Unmanned Systems

DARPA dives in to underwater navigation project

Defense officials have been addressing the proliferation of threats in the undersea domain, with Defense Secretary Ashton Carter directing $600 million over the next five years toward unmanned undersea technology development. Part of this effort is aimed at building a reliable undersea navigation system, similar to above-ground GPS, that can resist potential jamming attempts by adversaries. 

The Defense Advanced Research Projects Agency’s Positioning System for Deep Ocean Navigation, or POSYDON, is one such project that seeks to allow undersea vehicles to accurately navigate beneath the ocean’s surface. BAE has been selected by DARPA to work on the first phase of the two-phase POSYDON project to “step through or to start showing the capability in a phased approach so that there’s a way for them [DARPA] to measure a certain amount of success so that they can then make decisions on whether or not they’re going to continue with [it],” Geoffrey Edelson, director of Maritime Systems and Technology at BAE, said in an interview. 

BAE’s efforts currently are more in the prototyping and demonstrator realm. Edelson said BAE is essentially trying to prove out different pieces of the technology. The platform will try to process signals and project its location with the eventual goal of building an infrastructure as well as the software and sensor onboard a UUV that is not only affordable, but does not overexert the submersible. 

“POSYDON aims to replace current navigational methods that pose a detection risk for undersea vehicles forced to surface periodically to access the space-based Global Positioning System (GPS), which cannot sufficiently penetrate seawater. In addition, access to above-water GPS may be denied by hostile signal jamming,” a release from BAE stated. “Under DARPA’s POSYDON program, a BAE Systems-led team will create a positioning, navigation, and timing system designed to permit vehicles to remain underwater by using multiple, integrated, long-range acoustic sources at fixed locations around the oceans.”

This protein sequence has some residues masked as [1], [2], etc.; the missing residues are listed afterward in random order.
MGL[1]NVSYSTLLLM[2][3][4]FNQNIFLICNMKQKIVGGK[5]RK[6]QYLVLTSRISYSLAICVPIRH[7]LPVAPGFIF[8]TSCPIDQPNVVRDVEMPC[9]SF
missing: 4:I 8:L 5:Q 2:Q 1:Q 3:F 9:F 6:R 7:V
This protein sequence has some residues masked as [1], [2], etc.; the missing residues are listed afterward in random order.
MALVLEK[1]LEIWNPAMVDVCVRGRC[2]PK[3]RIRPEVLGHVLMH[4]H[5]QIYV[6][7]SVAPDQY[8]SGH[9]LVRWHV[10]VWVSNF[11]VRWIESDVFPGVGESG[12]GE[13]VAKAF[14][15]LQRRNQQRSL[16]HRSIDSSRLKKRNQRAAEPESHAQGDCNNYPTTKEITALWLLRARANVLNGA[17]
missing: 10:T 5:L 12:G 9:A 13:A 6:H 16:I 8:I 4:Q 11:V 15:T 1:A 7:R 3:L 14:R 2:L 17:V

“Without speaking for DARPA, I believe that their perspective is that there’s going to be a proliferation of unmanned undersea vehicles that are going to be used eventually for military purposes, whatever those missions are, and when they’re doing those missions, they don’t want to come to the surface to, number one, take them out of their mission and, number two, potentially get detected,” Edelson said of the potential intent of the project. The goals of the POSYDON project, Edelson added, are to create an ability to operate in an environment in which navigation signals could be jammed. 

Edelson noted that Phase I will take place during a 12-month period. 

About the Author

Mark Pomerleau is a former editorial fellow with GCN and Defense Systems.

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